For the first time since before Hurricane Katrina, the LSU football team is preparing for a season with someone other than Les Miles as its head coach. But his successor is no stranger to the purple and gold. He’s a life-long Cajun with LSU engrained into his blood since birth.
It was a surprise to some when Tigers’ athletic director hired Larose native Ed Orgeron to be LSU’s full-time head coach after a 6-2 audition once the program fired Les Miles last season.
But to Orgeron, the decision was fate—a fitting climax for a Louisiana boy who said he remembers watching the Tigers play as a child and dreaming of running the program.
At SEC Media Day in early July, Orgeron told a story about LSU’s win over Notre Dame in the 1970s—a game he watched as a 10-year-old boy.
“Ever since then, I wanted to be in the purple and gold,” Orgeron said. “I want to thank Joe Alleva. I want to thank [F.] King Alexander and the LSU family for hiring me as the head coach of the LSU Tigers. What an honor. I obviously am excited about the upcoming season.”
The team Orgeron has to work with is on par with almost anyone in the country—at least on paper. Offensively, the Tigers return several starters off last year’s team, including junior halfback Derrius Guice, who rushed 183 times for 1,387 yards and 15 scores last season as a sophomore.
Also back offensively are quarterback Danny Etling, receiver DJ Chark and several linemen from last year’s group, which ranked statistically as one of the best in the SEC.
But Orgeron made it clear that LSU’s success will start and finish with Guice—a guy widely considered to be among the top players in the country.
“Everything that we do is going to be based around our best player, Derrius Guice,” Orgeron said. “We feel we have one of the best running backs and one of the best offensive players in the country coming back. He’s a great player. He runs the ball like Warren Sapp played the defensive line for me at Miami. He runs with an attitude. He’s a great young man.”
But perhaps more important than Guice or any other personnel LSU returns is the team’s scheme, which will be different in 2017 because of Orgeron’s offseason decision to hire veteran offensive coordinator Matt Canada—one of the hottest assistant coaches in the country.
Canada coached offense for Pittsburgh last season and the Panthers scored 35 or more points 10 times in 13 games, including 175 points in the final three regular season games, including a 43-42 victory over national champion Clemson—a game on the Tigers’ home field.
Orgeron said getting Canada marked a great day in his coaching tenure with the Tigers.
The offensive coordinator runs a wide-open, spread-out offense, which greatly differs from the closed-up, tight formations used by Miles.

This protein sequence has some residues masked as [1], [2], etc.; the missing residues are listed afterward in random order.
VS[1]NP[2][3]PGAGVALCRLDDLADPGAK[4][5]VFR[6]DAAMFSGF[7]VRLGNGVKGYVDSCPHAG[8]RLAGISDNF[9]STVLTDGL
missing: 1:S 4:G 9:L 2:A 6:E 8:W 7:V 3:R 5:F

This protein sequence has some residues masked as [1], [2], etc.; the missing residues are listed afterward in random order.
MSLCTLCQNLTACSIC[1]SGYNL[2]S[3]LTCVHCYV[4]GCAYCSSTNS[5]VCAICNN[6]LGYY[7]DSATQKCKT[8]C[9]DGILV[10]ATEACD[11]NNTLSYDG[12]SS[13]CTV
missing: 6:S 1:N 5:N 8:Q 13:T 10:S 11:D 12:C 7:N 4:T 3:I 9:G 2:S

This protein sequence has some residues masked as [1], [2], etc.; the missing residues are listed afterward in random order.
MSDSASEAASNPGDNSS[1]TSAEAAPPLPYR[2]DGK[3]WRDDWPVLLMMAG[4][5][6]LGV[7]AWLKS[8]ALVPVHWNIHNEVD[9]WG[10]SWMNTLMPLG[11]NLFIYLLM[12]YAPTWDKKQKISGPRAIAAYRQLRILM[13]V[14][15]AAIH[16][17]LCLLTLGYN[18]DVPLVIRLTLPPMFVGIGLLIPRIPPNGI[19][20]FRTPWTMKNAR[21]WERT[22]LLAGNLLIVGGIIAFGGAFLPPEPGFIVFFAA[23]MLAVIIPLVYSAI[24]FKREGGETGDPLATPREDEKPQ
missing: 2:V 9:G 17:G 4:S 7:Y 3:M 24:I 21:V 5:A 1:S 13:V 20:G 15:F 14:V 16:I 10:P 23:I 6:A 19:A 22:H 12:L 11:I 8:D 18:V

But Orgeron said that’s OK and the new looks will help modernize LSU’s offensive approach.
“Matt runs a very diverse offense—a lot of shifts, motions, use of personnel and fly sweeps,” Orgeron said. “He makes it difficult to defend. But the thing I liked best about Matt was he talked about being a team player and he talked about running a balanced offense—50 percent run and 50 percent pass. I think he is going to do an outstanding job as offensive coordinator.”
Defensively, the Tigers already employed one of the top assistant coaches in the country—second-year coordinator Dave Aranda.
The group he will work with in 2017 will have a lot of new faces after losing Tre’Davious White, Jamal Adams, Duke Riley, Kendall Beckwith and others to the NFL.
But the cupboard is hardly bare, and Orgeron said he believes the Tigers will again be stingy on that side of the ball.
Orgeron said the biggest challenges for the Tigers will come up front where LSU will seek to replace five out of seven starters in their front seven.
But LSU does have some good ones back, including defensive end Christian LaCouture (who missed all of last season with an injury) and All-Everything rush-end Arden Key.
In the secondary, the Tigers return Donte Jackson—arguably the fastest player in college football. Also back is Kevin Tolliver.
In the spring, LSU also got big-time contributions from true freshmen Grant Delpit and JaCoby Stevens – two players who are expected to see time this fall.
“We are going to be young,” Orgeron said. “We have to go through some growing pains at the beginning of the season. But I know Dave Aranda is going to have them ready.”
But even with all the expectations and returnees, Orgeron said he knows the bulls-eye is pained on LSU’s date with Alabama later in the season—a matchup which the Tigers have not been able to conquer in the past several seasons.
Orgeron said he doesn’t shy away from that game, nor any others.
He said Alabama is the top program in the country right now and he knows that to get to the top of the mountain, LSU must go through the Tide.
Orgeron said he can’t wait to try, adding that he expects the Tigers to win every, single game they play.
“I don’t know if it’s that big of a gap,” Orgeron said when asked if LSU has fallen behind the Tide. “We need to play our football. Last year, we weren’t that far off.”